Can you imagine living on a different planet and what it would be like?
Well, some people sure have!
It was only quite recently that the Perseverance Rover mission successfully landed on Mars after its seven-month, 290-million-mile journey from Earth. This NASA mission cost about £1.9 billion and was groundbreaking in terms of technological advancement. In fact, the mission’s success, marks an ambitious step toward the effort to collect samples from Mars and return them to Earth to check the sustainability of life forms from Earth on a temporary basis in a Mars-like atmosphere.1
Behind headlines about billionaires’ jaunts into space, there is a far greater motivation: the belief that building human civilizations in space will be the only way to save the future of humanity.
How Did it All Begin?
The physicist Gerard O’Neill was probably one of the first to reflect on humanity’s deep future in space during the mid-1970s.2 Most scientists spoke of how there wasn’t much of a suitable atmosphere for building settlements on the planetary surface with harsh, punishing atmospheres, differences in gravity, the cost and effort of fueling, and so on.
However, O’Neill came up with the idea of enormous floating cylinder-shaped settlements not too far away from Earth, where people would live on the inside, within forested towns, lakes, and fields. While the idea seemed far-fetched at the time, it was one of the most inspiring ideas that influenced a generation, and one of those was none other than Jeffrey Preston Bezos!2
“When you look at the planet, there are no borders,… It’s one planet, and we share it, and it’s fragile. We have to build a road to space so that our kids and their kids can build a future…”3
Bezos’s vision for the future is that people will be born in space colonies and will visit Earth like it’s a vacation. In a recent interview, he talked about his idea of space colonies: floating habitats that mimic Earth’s weather and gravity, and how they would be able to hold as many as a million people with forested greeneries, rivers, lakes, and wildlife. Establishing life outside of Earth is a vital point of contention between Jeffrey Bezos and Elon Musk.4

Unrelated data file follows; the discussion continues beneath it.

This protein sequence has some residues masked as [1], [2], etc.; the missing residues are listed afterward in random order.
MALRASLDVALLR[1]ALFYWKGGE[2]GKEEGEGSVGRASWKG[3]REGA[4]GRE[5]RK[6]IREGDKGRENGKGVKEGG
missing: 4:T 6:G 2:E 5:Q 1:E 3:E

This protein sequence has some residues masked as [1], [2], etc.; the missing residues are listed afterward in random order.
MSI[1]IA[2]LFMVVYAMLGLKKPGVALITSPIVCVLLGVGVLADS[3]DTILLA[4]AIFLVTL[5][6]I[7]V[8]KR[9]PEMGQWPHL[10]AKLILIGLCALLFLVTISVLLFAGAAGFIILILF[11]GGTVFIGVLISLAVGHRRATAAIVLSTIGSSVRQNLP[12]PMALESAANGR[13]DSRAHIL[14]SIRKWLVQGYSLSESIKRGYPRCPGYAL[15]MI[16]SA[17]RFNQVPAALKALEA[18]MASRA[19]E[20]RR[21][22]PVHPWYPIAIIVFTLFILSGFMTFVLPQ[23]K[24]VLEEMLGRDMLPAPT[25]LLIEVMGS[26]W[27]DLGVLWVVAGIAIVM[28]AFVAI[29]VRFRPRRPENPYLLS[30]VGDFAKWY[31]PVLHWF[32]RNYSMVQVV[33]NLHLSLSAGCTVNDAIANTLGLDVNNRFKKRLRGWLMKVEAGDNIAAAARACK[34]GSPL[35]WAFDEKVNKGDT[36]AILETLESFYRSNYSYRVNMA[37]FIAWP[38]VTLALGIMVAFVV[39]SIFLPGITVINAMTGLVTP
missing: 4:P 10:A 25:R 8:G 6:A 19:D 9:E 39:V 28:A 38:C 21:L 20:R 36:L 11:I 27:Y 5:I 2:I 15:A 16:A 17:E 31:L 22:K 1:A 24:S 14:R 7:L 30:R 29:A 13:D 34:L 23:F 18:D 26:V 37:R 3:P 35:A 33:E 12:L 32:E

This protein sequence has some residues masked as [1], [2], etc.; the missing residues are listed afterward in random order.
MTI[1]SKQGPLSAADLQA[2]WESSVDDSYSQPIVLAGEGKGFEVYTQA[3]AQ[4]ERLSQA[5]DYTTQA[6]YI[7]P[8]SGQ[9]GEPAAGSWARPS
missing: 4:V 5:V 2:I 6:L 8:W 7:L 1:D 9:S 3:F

Another brilliant mind, Elon Musk, is making major strides in the field of space technology and feels strongly that it is essential to secure humanity’s continuance. According to Musk, preserving “the light of consciousness by becoming a spacefaring civilization & extending life to other planets” is the only way to safeguard human life beyond the blue planet, as he believes the Earth is more likely to become uninhabitable in the future.5
Role of Coding
Tons of data and multiple trials later, the Perseverance Mars landing was one among many space explorations that turned successful. In order to have a successful mission, we need details of previous analysis with accurate space data.
Today we have existing space explorations: space stations, rovers, missions, and more, which would have been deemed impossible even a couple of decades ago.
So how did it all become a possibility today?
All of this is possible due to supercomputing powers and coding, as it is the prerequisite here. To even think and to work on the possibility of living on another planet, coding is necessary.
The human race has survived and thrived by developing productive activities that evolved into regular routines and standardized platforms—by creating and advancing code.6
Coding has always been a principal part of space exploration and will only continue to play a more crucial role in the future.7 From Python to Machine Learning and AI, there are myriad ways in which coding has buttressed space exploration with an eye toward the future. Some simple examples of code that have greatly aided in terms of space explorations are discussed below:
- NASA’s Apollo 11 Mission8
The mission that put human beings on the moon for the very first time was launched in 1969. It was the beginning of an entire generation of dreamers who wanted to become astronauts, which soon evolved into a possibility.
Margaret Hamilton’s code for the Apollo 11 mission, called the Apollo guidance computer, was an epic feat of engineering that possibly changed the future of what was considered achievable by humans and technology.